U.S. immigration

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Police accidentally arrest, place man who called to report intruder in ICE custody

ICE had falsely entered the man’s warrant as ‘criminal.’


Samantha Grasso


A Honduran immigrant who fled violence that killed his brother and friend was accidentally arrested by Seattle-area police and put in Immigration and Customs Enforcement (ICE) custody last week after he called 911 to report an intruder.

According to CNN, Wilson Rodriguez Macarreno, 32, called the police after weeks of seeing someone trespassing on his and his family’s property and attempting to break into their home and car in Tukwila, Washington, a suburb of Seattle. Upon arriving, police found the man determined to be the trespasser then ran Macarreno’s ID, which he had given them thinking they needed it for a police report.

Upon running his ID through the federal National Crime Information Center, officers learned Macarreno had an outstanding warrant, then arrested and transported him to an ICE field office in Seattle for processing. Tukwila police later said they accidentally arrested Macarreno. According to Officer Victor Masters from the department, though officers had found the trespasser, they didn’t have probable cause to arrest him and let him go, the Seattle Times reported.

According to a Facebook post the police department shared explaining why it arrested Macarreno, officers believed the outstanding warrant was a “valid order from a judge in the form of a criminal warrant.”

In actuality, the warrant was an administrative ICE warrant entered into the department database as a criminal warrant. Immigrant rights experts, along with Macarreno’s lawyer, Luis Cortes, say administrative warrants issued by U.S. immigration officers aren’t signed off by an immigration or federal judge, nor are they independently reviewed in any other way, meaning there is no oversight to assess probable cause of issuing a warrant.

“In the criminal justice system, it would never fly,” Jorge Barón, executive director of the Northwest Immigrant Rights Project, told CNN.

ICE had told Tukwila police it had been entering such warrants into the department database as if they were criminal warrants. ICE spokesperson Lori Haley told the Times that administrative warrants aren’t legally required to be verified by a judge for local law enforcement to comply.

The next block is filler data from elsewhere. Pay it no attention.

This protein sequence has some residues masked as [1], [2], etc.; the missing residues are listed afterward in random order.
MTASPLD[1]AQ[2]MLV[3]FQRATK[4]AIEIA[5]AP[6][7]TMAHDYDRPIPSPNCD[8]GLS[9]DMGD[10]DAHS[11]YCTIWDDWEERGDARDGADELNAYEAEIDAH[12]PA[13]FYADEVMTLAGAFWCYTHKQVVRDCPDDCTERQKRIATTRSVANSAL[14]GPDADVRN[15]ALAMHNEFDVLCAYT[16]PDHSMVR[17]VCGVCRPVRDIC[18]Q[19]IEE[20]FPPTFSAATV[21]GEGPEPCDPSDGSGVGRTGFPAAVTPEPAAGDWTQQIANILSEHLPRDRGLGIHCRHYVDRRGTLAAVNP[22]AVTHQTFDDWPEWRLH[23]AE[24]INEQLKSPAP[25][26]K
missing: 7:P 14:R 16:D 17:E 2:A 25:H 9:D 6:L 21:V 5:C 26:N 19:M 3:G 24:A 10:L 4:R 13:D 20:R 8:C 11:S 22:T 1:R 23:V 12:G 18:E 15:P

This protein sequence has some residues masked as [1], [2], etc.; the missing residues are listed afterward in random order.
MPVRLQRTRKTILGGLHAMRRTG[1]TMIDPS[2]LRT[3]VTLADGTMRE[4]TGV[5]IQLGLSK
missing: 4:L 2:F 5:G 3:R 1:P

“They followed standard protocol and procedure as they would for a warrant of any type. They did not act with malice or outside the scope of policy or procedure for handling a warrant,” the department’s Facebook post stated. “We have since verified with U.S. Immigration and Customs Enforcement officials that administrative deportation orders of removal are in fact being entered into NCIC the same way criminal warrants would be and that we may be encountering more of these types of warrants in the future.”


Seattle Police Department spokesperson Patrick Michaud told the Times that it’s procedure to run identification from victims, witnesses, and suspects to confirm identities but that they don’t act on information from immigration authorities.

ICE has previously argued for working with local law enforcement for “risks to public safety and officer safety” CNN reported, but both Seattle and King County, the county encompassing Tukwila, have policies against cooperating with ICE. However, Masters told the Times that the officers called to Macarreno’s home had called ICE about his warrant, to which ICE requested they bring Macarreno to the field office. Because the office was “just down the road,” they complied.

According to Cortes, Macarreno came to the U.S. in 2004 fleeing violence, saying his brother died from a gunshot to the head and that his friend was found “chopped to pieces.” He was first apprehended by ICE in Texas that year but missed his court date because he didn’t have an address to receive his court date notice.

In Washington, Macarreno works as a carpenter and has 3-year-old twins and a 1-year-old. Cortes said Macarreno has no criminal history, but he has already been denied bond and is awaiting deportation processing.

In response to the accidental arrest, Tukwila police said they have instituted a new directive to prevent similar arrests from happening again and spoke at a City Council meeting to reassure its commitment to the community. But Macarreno’s arrest has already prompted outrage from local and national advocates who say undocumented immigrants may fear police and feel they cannot trust local authorities to protect them in similar situations.

“We will not be responding to these types of warrants from U.S. Immigration and Customs Enforcement moving forward,” the department’s Facebook post stated. “We will continue this engagement in the coming weeks to reassure our community and neighbors and to rebuild trust.”

The Daily Dot